Mass Notification and emergency communication was first defined in 1997 by the United States Department of Defense (DoD) in an investigative document termed: “Khobar Towers Report”. The report was developed in response to the deadly terrorist bombing of an American Military housing complex in Saudi Arabia in 1996.

In summary, the report concluded that significant loss of life could have been reduced and even avoided entirely if there were an effective means of alarm and “mass notification” in place at the housing facility.

A mass notification system provides information and instructions about emergency conditions in a building, area site, or other space. The objective of an MNS is to protect life by indicating the existence of an emergency situation and instructing people on the actions they should take through concise, accurate, timely, and well-directed messages.

This article is provided to highlight the strategic advantages of installing a governmental recognized UL- 2572 compliant solution.

Getting Started

When developing an MNS solution, the first step is to perform a risk analysis to determine the technology that is best suited for the facility. Often, the security team provides a list of typical emergency and non-emergency incidents that they address throughout the life cycle of their campus.
NFPA Standard 1620 defines a risk analysis as follows: “to characterize the likelihood, vulnerability, and magnitude of incidents associated with natural, technological, and man-made disasters and other emergencies that address scenarios of concern, their probability, and their potential consequences.”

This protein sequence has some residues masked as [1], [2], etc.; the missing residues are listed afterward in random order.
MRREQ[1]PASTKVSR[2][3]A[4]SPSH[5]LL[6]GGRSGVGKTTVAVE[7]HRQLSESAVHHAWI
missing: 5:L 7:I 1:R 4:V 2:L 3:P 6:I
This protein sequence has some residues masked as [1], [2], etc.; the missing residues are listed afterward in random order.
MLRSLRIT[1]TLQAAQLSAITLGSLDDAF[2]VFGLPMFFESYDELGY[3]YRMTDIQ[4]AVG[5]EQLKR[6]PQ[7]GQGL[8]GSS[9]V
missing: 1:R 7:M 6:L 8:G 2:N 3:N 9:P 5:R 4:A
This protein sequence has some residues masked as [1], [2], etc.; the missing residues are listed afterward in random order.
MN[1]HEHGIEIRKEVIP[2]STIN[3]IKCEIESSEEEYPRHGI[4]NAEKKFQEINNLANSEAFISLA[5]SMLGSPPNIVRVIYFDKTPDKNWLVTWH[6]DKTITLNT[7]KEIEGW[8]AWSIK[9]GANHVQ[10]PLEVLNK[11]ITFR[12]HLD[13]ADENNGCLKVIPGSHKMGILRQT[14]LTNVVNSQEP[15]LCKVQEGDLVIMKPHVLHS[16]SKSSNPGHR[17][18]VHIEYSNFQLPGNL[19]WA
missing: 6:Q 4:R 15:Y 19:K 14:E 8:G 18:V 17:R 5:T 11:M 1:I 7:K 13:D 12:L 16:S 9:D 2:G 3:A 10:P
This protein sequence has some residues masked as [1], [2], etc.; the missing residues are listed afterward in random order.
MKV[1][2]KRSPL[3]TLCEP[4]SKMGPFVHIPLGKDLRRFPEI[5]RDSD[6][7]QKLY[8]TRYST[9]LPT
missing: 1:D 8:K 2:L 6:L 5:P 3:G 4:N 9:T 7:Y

The goal is to anticipate and define the circumstances under which a mass notification system shall be utilized to protect lives. Once you have done that, the next step is to establish an appropriate response for any noted incident.

Fire Alarm Emergency Voice Communication Systems

Since mass notification systems provide information and instructions about emergency conditions in real time, the live audio and text messagecontent typically drives the specific user requirements.

As such, both audible and visual signal based emergency communication solutionshave been steadily growing in use over the last 40 years.

The building code requires that fire alarm systems provide emergency voice communication in lieu of bells or horns in both high rise and large assembly occupancies. With the development of mass notification, the utilization of the fire alarm emergency voice communication system for incidents other than fire has become prevalent. System integrators now look to UL-2572 compliant solutions when integrating with existing fire alarm system structures. This has come mainly from the need to provide live voice instructions to occupants in buildings, especially for large assembly and high-rise facilities where the uncontrolled evacuation of people creates more risk.

Fire-alarm voice evacuation systems evolved from basic paging systems to an integrated emergency voice evacuation broadcast system that is operated from the display and control centre located at the Central Alarm and Control Facility (CACF).

Fire Alarm Systems Integrated with Mass Notification Technology

In the late 1990s and especially in the early 2000s after the terrorist attacks in New York City, the industry focus shifted to providing rapidly disseminating information to mitigate casualties during emergency incidents.

Fire alarm systems are required to provide both survivability and emergency operation performance.

They are afforded with emergency power and supervised circuits that report off-normal conditions on their system if they occur. Therefore, utilizing fire alarm for mass notification provides a higher level of survivability than just connecting to a disparate computer or VOIP based telephone system. Fire alarm systems are regulated to provide both signal audibility as well as emergency message intelligibility.